Written by a Medical Acupuncture for Veterinarians course graduate. Signed release obtained from client/author. A2017020
Owner presented “Zoey”, a 13 year old female spayed Labrador Retriever, for improvement in mobility and quality of life. Owner’s medical goal was to have Zoey comfortably reach her 14th birthday in mid-June 2017. During home visits I noted an immediate increase in comfort on gentle palpation after each session. After four treatments the posture of the spine was closer to normal and owner noted improved mobility. The owner was happy that Zoey successfully made it to her birthday with more mobility, family interaction and overall increase in comfort.
Zoey was the most senior member of a multi-animal home. She was allowed to eat first and was not pushed around by the other pets. She had a life long history of storm phobia and a recent decline in mobility and interactions with the family. The owner had tried several non-steroidal anti-inflammatory drugs (NSAIDs) as needed with good effect, but was worried about systemic injury. Zoey was on a glucosamine/chondroitin supplement and traditional kibble. The owner had also noted possible weight loss, but declined further diagnostics. No known surgeries or injuries were noted in medical record review or conversation.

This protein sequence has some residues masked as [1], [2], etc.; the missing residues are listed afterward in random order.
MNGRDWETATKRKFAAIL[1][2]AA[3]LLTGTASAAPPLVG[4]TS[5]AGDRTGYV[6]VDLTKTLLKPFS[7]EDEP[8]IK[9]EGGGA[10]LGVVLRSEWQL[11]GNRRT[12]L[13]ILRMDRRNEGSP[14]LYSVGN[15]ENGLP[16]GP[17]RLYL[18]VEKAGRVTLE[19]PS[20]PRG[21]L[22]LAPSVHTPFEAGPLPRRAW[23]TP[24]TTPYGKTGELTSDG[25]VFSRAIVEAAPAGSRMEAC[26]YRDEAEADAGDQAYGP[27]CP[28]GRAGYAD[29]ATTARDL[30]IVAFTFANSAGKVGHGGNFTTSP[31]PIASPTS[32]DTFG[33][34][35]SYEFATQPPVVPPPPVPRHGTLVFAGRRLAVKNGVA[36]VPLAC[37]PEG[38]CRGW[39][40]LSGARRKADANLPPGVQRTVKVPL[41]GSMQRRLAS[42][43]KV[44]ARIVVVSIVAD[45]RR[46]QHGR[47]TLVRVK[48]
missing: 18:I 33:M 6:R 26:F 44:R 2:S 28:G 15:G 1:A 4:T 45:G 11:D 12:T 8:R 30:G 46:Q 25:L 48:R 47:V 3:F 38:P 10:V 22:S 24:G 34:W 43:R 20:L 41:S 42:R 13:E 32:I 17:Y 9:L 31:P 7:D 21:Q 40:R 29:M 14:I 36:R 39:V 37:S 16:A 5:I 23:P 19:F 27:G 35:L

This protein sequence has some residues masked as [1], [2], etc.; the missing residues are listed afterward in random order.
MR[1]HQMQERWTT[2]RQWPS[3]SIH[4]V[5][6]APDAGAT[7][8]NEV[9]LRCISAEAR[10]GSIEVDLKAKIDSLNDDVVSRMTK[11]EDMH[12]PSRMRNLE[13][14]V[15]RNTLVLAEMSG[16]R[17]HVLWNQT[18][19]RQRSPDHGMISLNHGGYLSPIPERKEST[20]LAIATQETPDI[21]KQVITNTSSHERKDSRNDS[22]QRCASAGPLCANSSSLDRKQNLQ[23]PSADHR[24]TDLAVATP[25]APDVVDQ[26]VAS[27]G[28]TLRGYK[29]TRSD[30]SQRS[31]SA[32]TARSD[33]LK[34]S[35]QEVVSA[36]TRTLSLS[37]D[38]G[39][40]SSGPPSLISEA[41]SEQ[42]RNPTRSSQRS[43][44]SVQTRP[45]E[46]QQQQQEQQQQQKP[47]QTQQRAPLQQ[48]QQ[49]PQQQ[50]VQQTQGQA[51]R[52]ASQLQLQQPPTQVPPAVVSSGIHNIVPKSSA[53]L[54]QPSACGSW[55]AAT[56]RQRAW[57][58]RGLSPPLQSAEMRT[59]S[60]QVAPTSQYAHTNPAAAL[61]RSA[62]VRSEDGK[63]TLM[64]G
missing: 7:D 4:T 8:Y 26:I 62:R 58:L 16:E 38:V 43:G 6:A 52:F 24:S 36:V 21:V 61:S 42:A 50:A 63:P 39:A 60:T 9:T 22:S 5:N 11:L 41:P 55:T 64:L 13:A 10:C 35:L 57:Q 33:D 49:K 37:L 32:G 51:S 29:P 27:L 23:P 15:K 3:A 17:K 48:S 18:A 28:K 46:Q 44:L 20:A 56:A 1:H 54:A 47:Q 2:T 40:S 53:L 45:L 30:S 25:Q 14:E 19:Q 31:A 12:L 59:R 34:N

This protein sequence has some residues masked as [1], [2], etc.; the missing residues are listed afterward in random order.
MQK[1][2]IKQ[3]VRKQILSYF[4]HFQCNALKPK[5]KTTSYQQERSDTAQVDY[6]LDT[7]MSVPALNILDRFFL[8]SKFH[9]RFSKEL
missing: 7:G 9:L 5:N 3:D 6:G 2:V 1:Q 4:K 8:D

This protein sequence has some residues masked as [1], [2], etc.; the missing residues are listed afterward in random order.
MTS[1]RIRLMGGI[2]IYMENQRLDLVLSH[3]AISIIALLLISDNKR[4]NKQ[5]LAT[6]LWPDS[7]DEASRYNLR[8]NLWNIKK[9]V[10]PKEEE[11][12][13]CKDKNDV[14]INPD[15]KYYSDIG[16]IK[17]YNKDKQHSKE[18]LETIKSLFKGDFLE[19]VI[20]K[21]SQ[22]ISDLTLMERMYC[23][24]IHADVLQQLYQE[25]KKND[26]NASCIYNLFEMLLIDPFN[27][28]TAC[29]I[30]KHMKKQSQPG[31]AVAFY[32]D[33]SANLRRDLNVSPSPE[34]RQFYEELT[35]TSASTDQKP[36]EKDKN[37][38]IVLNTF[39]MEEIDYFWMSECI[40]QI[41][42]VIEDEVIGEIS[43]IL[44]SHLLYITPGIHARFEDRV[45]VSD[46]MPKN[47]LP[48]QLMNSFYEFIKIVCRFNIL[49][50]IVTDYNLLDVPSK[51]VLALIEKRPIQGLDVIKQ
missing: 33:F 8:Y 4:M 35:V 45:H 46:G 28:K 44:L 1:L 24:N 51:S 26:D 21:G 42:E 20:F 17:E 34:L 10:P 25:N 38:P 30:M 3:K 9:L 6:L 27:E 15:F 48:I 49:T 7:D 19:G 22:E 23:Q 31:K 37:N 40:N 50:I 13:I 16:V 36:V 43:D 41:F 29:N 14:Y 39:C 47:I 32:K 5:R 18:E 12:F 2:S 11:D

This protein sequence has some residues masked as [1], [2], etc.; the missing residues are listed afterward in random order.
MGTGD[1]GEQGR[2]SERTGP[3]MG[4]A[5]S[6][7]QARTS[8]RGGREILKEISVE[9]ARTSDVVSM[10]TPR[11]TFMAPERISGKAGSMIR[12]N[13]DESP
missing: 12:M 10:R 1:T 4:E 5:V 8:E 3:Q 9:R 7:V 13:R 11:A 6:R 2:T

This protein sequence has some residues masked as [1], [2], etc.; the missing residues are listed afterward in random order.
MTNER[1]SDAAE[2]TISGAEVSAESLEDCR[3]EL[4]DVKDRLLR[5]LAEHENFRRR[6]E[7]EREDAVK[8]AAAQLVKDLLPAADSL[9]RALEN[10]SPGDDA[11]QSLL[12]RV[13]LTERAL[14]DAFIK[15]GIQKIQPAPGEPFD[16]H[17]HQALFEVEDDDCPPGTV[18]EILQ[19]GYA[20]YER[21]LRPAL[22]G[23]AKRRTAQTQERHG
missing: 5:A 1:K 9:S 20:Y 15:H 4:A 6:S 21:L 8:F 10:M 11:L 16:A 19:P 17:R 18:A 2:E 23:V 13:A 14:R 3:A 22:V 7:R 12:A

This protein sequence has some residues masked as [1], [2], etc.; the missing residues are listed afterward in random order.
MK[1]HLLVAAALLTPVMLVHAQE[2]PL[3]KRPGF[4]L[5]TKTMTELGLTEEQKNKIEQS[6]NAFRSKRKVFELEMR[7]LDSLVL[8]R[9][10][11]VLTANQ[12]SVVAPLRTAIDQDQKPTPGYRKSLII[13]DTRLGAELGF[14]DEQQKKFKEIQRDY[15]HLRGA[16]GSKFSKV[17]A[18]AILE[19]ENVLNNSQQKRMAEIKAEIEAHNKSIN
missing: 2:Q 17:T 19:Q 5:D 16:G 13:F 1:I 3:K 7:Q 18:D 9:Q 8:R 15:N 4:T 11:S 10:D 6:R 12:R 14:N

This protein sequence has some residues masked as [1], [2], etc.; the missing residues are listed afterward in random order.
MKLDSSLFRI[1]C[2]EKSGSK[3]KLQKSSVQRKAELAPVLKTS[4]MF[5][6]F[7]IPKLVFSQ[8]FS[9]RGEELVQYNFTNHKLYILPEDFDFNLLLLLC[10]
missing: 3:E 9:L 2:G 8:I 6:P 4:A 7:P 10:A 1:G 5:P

Physical Examination and Clinical Assessment
Bright, alert and responsive to physical stimulation. Normal mucus membrane color and hydration noted. Cardiac and respiration values within normal limits. Decreased vision and hearing noted along with significant dental disease. Muscle mass loss noted on face, shoulders, hips, thighs, and along the length of the spine. Normal neurological reflexes, but difficulty standing up and laying down noted. Reduced range of motion noted during movement. Tension bands bilaterally in the cervical region, shoulders, hips, back muscles and trigger points noted primarily in the triceps, biceps, hamstrings, and quadriceps. Lordosis of the thoracolumbar region noted when Zoey was standing.
Medical Decision Making
The approach chosen for Zoey was to focus on the most painful spinal segments, rear limbs, cervical trigger points and increase parasympathetic tone as able. Dry needling was performed so that the pain signals could be interrupted both physically and chemically by altering structural components and pre-and post-synaptic messengers (Leung, 2012). Massage was added to accommodate patient response and further healing based on the positive results presented in the Medical Acupuncture for Veterinarians (MAV) lectures. Electrical stimulation (ES) with different frequencies was added when the unit arrived so that immediate and long term neuromodulation could be achieved (Silvério-Lopes, 2011).
Differential diagnoses were based on common breed and age associated conditions that impair normal mobility and decreased muscle mass: single site osteoarthritis with secondary postural dysfunction; multiple sites of osteoarthritis with secondary postural dysfunctions; hip dysplasia with chronic changes; elbow dysplasia with chronic changes; metabolic disease; cognitive dysfunction; neoplasia; and combination of conditions.
All putative diagnoses were based on discomfort seen with gentle palpation, enlargement of joints, abnormal gait and lack of normal muscle mass. Zoey was experiencing clinical symptoms of cervical, thoracic, lumbar, elbow and knee osteoarthritis. Skeletal muscle dysfunction secondary to chronic postural abnormalities was also present. Cachexia was noted but no underlying metabolic condition was diagnosed with blood work.